Travel insurance is essential.  Details of our recommended policy can be found on our Travel Insurance page. 

Airport taxes

If you have purchased your flights through Journey Latin America, the international departure tax is usually included in the ticket.

Journey grade

This holiday is suitable for all able-bodied, reasonably fit visitors, including families. In other cases, and if you have a disability or other special requirements, please call us.

See “Altitude” below.


Lima is covered in a dull grey mist for much of the year, although the sun does break through between November and March. It almost never rains in Lima, and temperatures are moderate. Arequipa is sunnier than Lima and for most of the year it is warm enough to wear a shirt during the day and perhaps a light jumper at night.

The rainy season in the Andes runs between November and March when there are showers most afternoons. Arequipa is dry ans mostly sunny all year round.

The dry season is in June, July and August when the sun is strong during the day, but at night the temperature drops dramatically (from freezing point to 10°C). May, September and October are less predictable, with both rainy and sunny spells.


Your stays in the Sacred Valley (,2800-3000m), Cusco (3,400m), Machu Picchu (2,400m), Puno (3,800m),  and Arequipa (2,300m) are at high altitude. Most people are only mildly affected and if you drink plenty of water and allow your body to acclimatise (don’t exert yourself or drink alcohol for the first couple of days at altitude), you’ll probably be OK. Symptoms vary: most common are mild headaches, slight nausea and breathlessness. If you don’t recover in a day or two speak to our representatives; in very rare instances it is necessary to descend to lower altitudes.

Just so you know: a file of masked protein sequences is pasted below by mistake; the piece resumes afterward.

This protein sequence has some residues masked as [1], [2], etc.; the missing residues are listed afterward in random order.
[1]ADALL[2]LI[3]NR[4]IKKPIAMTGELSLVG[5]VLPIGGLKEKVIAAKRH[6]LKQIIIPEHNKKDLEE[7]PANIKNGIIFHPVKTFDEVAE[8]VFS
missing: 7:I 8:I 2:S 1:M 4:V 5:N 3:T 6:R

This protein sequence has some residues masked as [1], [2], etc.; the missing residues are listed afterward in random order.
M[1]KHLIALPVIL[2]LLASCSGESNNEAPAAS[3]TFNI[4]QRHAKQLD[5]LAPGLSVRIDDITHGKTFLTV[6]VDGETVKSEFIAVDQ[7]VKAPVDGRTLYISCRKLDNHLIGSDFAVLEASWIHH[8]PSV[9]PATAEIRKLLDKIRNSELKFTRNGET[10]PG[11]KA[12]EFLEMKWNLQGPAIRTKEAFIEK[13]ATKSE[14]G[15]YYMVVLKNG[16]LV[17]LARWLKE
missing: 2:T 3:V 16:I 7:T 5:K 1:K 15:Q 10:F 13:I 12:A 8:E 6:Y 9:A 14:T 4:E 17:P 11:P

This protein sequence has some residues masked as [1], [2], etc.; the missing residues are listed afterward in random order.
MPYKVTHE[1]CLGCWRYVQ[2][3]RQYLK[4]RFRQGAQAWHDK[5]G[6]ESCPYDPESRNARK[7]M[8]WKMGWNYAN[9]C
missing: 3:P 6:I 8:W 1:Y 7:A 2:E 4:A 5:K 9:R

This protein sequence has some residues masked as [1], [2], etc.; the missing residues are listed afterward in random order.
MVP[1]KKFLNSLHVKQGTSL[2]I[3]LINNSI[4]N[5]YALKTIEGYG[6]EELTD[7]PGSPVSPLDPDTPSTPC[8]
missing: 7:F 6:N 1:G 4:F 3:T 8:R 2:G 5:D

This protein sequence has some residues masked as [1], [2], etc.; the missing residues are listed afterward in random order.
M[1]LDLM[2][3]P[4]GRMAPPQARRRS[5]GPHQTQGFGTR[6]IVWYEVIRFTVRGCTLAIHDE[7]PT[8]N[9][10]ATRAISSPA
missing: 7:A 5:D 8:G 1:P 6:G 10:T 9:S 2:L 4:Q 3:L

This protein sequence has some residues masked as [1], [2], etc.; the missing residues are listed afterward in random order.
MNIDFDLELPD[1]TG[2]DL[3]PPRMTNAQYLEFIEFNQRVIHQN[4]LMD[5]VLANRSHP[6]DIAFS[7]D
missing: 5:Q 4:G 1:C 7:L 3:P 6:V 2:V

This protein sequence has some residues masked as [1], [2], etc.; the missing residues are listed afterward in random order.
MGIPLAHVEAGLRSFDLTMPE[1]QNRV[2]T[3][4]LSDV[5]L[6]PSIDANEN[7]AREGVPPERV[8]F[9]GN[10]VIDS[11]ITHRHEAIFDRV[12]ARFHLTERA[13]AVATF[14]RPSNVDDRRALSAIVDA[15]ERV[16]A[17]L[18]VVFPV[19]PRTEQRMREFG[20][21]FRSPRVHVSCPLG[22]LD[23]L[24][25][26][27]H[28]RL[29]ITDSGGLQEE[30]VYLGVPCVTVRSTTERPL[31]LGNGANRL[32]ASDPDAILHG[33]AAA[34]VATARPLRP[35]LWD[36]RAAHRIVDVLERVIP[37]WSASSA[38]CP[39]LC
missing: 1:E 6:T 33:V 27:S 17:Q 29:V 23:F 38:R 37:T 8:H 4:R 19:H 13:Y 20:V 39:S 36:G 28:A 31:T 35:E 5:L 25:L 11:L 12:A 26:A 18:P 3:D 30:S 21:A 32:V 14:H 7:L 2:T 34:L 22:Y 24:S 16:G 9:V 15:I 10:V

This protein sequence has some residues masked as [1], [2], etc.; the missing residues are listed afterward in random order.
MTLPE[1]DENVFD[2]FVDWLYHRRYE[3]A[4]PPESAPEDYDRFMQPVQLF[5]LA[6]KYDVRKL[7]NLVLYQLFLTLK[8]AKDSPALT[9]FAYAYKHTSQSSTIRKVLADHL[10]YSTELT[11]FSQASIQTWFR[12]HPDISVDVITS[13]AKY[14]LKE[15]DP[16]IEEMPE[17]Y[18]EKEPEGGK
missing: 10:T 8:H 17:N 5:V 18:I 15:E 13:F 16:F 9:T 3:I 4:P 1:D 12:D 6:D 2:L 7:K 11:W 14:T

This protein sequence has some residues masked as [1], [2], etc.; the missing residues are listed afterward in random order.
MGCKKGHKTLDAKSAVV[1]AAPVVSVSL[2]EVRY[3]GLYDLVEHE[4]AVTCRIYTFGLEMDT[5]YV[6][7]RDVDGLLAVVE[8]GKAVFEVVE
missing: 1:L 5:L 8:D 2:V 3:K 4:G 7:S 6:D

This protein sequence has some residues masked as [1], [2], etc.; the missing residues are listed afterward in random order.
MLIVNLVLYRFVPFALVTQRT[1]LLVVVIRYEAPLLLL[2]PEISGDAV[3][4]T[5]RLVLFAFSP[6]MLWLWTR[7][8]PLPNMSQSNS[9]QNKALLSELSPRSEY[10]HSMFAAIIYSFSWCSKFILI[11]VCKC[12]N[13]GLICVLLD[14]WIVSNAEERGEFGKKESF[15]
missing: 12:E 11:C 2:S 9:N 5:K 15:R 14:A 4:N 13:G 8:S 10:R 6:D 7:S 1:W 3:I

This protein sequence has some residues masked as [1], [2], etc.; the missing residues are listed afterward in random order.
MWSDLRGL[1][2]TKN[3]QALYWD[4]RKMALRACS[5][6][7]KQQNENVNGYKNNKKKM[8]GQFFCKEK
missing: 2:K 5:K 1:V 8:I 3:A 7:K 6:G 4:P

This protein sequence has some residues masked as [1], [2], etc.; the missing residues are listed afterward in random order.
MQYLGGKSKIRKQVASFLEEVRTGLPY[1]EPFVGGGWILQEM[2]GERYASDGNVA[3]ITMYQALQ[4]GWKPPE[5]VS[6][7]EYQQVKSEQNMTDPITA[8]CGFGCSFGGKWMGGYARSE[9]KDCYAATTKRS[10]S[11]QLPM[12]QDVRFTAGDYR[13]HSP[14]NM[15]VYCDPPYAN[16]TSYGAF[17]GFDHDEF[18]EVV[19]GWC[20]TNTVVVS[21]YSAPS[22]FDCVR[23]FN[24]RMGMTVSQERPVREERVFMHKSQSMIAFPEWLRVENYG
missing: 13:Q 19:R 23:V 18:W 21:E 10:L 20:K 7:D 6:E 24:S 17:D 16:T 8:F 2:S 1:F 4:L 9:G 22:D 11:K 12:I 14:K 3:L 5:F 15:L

Please refer to our Briefing Dossier for further information.

Clothing and special equipment

For day-to-day wear you should go prepared to encounter all seasons. Both warm clothing and a sun hat are essential at altitude; a light fleece jacket and a waterproof/breathable outer shell makes a good combination. Trousers, skirt or shorts made from light, quick-drying synthetic materials work well. If you plan to eat in smart restaurants, although clothing is not formal (no need for jacket and tie), something quite smart would be appropriate. Strong, comfortable footwear is essential and you should bring insect repellant, sun block and sun glasses. You might take swimwear for pools or hot springs though most hotels don’t have them.